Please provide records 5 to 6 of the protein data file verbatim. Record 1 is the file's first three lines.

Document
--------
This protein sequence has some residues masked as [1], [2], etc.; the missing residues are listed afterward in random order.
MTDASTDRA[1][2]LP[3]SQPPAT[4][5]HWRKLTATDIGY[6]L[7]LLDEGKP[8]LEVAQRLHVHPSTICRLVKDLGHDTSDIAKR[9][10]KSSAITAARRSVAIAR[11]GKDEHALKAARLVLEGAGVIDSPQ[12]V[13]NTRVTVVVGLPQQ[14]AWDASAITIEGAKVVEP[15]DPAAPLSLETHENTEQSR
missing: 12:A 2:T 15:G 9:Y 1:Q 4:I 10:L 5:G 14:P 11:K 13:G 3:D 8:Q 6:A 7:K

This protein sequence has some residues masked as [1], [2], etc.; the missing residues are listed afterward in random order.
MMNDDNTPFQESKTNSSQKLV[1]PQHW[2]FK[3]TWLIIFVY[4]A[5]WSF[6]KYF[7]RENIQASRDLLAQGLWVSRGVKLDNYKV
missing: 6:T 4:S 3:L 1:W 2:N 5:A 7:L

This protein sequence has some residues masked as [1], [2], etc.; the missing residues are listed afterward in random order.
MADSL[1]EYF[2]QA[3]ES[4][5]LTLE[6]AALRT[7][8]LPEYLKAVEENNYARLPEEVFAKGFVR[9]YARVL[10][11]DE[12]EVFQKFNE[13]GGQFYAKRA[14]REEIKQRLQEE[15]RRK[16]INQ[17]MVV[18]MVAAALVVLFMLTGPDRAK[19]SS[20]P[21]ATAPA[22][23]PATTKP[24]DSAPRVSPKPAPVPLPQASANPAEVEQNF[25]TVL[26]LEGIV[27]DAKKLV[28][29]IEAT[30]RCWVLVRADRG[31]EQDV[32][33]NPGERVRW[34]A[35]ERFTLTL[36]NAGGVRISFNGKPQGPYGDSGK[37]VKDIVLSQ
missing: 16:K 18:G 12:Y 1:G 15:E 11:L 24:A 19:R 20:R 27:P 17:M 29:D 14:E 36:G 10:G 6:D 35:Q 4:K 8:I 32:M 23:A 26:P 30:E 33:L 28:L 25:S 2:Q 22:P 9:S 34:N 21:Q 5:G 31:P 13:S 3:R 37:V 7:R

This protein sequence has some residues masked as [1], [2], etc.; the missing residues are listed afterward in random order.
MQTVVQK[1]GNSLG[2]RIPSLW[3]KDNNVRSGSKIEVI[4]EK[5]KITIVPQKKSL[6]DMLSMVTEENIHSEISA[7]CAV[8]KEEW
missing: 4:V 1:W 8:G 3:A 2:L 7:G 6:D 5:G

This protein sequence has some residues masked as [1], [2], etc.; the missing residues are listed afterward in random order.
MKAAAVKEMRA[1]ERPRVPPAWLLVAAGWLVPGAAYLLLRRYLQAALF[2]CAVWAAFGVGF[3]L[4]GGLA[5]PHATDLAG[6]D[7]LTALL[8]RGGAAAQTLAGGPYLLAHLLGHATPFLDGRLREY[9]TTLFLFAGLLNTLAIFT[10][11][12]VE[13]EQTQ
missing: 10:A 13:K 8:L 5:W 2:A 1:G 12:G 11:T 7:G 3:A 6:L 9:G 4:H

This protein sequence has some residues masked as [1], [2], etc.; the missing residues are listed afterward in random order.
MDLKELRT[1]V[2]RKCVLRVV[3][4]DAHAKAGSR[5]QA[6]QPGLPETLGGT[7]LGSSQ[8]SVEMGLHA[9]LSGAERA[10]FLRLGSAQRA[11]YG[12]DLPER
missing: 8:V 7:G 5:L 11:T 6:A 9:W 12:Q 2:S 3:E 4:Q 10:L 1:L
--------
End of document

This protein sequence has some residues masked as [1], [2], etc.; the missing residues are listed afterward in random order.
MKAAAVKEMRA[1]ERPRVPPAWLLVAAGWLVPGAAYLLLRRYLQAALF[2]CAVWAAFGVGF[3]L[4]GGLA[5]PHATDLAG[6]D[7]LTALL[8]RGGAAAQTLAGGPYLLAHLLGHATPFLDGRLREY[9]TTLFLFAGLLNTLAIFT[10][11][12]VE[13]EQTQ
missing: 10:A 13:K 8:L 5:W 2:A 1:G 12:G 11:T 7:G 3:A 6:L 9:G 4:H

This protein sequence has some residues masked as [1], [2], etc.; the missing residues are listed afterward in random order.
MDLKELRT[1]V[2]RKCVLRVV[3][4]DAHAKAGSR[5]QA[6]QPGLPETLGGT[7]LGSSQ[8]SVEMGLHA[9]LSGAERA[10]FLRLGSAQRA[11]YG[12]DLPER
missing: 8:V 7:G 5:L 11:T 6:A 9:W 12:Q 2:S 3:E 4:Q 10:L 1:L